Still alive and kicking

Several men were taking a few moments to rest after hours of back-breaking work, picking through the rubble of their destroyed homes in Guiuan, Eastern Samar. Typhoon Haiyan (locally known as Yolanda) had destroyed everything within sight just seven days earlier. It was hard to see what, if anything, they could salvage. It was equally clear that life would become even more difficult for them and their families if they could not quickly establish some sort of temporary structure, as well as some sense of normalcy in a suddenly abnormal environment.

Approaching the group, I introduced myself as an aid worker, introduced my co-worker Joseph Lumanog, and asked how they were. “Still alive and kicking,” one man replied, to which the others quickly agreed.  They were warm, friendly, engaging, even gracious, despite the severe challenges of their situation.  They allowed Joseph and I to ask about their families, spoke of their concerns for their wives and children, and managed to crack a few jokes – one of the many ways Filipinos cope with extraordinarily difficult and painful circumstances.

We asked them to identify the top priority needs for their community. “Water, food, shelter and work,” they declared; the latter to include income that would allow them to begin rebuilding their lives. After further discussion, I asked how they planned to address their urgent need for shelter. “Some of us have carpentry experience; he is good with electricity,” one responded, looking in the direction of the man experienced with electricity. “We built our own homes,” another said. “We can do it again.”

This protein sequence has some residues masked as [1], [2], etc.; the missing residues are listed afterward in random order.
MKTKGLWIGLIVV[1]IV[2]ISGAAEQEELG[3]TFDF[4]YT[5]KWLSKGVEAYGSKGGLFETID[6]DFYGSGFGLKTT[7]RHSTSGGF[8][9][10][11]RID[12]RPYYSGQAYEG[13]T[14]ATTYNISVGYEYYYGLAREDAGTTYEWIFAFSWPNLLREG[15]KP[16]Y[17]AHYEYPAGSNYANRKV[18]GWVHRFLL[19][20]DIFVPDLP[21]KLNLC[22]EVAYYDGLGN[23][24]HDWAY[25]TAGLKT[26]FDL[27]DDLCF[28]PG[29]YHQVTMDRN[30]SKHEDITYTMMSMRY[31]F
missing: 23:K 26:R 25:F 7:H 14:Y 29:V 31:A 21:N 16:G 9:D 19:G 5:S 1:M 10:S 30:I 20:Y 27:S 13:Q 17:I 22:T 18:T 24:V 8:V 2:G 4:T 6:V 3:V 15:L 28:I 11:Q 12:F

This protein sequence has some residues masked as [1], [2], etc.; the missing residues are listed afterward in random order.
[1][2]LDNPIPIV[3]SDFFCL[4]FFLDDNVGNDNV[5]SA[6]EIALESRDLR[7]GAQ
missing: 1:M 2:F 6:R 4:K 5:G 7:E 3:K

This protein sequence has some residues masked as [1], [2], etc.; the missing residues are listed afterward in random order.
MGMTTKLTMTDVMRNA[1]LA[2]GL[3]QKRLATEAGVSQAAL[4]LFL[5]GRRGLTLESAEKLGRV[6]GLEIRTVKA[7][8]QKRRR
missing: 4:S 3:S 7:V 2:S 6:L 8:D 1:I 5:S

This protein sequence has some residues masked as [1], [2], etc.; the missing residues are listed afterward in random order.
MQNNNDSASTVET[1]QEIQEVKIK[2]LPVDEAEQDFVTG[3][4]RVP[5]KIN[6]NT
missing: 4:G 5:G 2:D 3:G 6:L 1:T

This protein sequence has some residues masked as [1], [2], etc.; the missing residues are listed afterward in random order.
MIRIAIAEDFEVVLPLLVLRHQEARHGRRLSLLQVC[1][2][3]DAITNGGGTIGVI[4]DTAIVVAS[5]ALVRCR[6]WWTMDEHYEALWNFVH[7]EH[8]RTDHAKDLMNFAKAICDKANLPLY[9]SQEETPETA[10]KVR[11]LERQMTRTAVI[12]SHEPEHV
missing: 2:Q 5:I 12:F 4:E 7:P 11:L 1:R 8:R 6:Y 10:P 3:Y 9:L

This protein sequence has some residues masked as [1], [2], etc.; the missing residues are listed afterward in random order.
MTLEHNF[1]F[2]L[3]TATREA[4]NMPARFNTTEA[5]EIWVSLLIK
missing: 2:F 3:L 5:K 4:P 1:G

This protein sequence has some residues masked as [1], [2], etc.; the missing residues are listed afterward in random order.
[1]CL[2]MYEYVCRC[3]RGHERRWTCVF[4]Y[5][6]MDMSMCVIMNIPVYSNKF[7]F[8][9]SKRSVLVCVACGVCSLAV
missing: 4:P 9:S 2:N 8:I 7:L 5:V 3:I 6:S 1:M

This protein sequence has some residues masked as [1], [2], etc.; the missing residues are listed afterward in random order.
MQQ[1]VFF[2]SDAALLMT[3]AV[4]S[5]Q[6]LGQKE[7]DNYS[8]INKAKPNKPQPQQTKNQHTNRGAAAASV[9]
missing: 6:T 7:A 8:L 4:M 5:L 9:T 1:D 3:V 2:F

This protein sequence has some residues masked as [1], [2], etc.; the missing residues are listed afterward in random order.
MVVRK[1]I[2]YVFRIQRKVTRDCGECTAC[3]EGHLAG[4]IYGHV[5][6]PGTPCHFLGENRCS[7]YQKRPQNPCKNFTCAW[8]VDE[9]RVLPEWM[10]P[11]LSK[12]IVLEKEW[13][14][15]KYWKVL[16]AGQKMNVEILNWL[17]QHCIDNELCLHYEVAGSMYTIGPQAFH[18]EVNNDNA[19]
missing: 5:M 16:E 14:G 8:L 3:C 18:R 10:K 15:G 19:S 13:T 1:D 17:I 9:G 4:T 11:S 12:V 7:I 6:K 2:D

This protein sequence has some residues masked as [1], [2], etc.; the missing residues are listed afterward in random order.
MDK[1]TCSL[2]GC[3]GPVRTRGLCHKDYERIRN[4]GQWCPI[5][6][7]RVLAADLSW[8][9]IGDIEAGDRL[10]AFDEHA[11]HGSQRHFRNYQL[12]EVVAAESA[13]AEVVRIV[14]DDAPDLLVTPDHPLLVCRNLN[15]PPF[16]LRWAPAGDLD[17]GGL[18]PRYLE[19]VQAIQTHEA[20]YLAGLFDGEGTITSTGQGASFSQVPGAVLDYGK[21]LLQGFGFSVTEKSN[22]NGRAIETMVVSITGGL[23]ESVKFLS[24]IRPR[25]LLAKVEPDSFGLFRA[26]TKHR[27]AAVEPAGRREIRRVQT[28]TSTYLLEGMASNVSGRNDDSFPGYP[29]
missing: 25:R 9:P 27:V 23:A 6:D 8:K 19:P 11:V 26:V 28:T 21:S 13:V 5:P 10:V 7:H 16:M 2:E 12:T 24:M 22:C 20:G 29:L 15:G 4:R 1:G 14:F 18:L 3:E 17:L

“Still alive and kicking” – especially the kicking – was the refrain for our first mission to Guiuan. Everywhere we went, Joseph and I encountered people who had lost all, or nearly all, of their material possessions. The entire municipality lay in ruin. Nothing missed the fury of the super typhoon – reportedly the strongest on earth in all of recorded history. Yet the people we encountered were “kicking” – picking up the pieces of their lives and their communities; figuring out how to get far too little potable water to the multitudes who desperately needed it; working together to get high energy biscuits to the many hungry thousands; starting on the herculean task of removing tons and tons of debris; and never failing to express words of welcome, to say thanks, or to wish us well.

Still alive and kicking. Indeed.

Children-in-Guiuan-2

Normalcy in a suddenly abnormal world – children play amid the devastation in Guiuan following Typhoon Haiyan (Yolanda)

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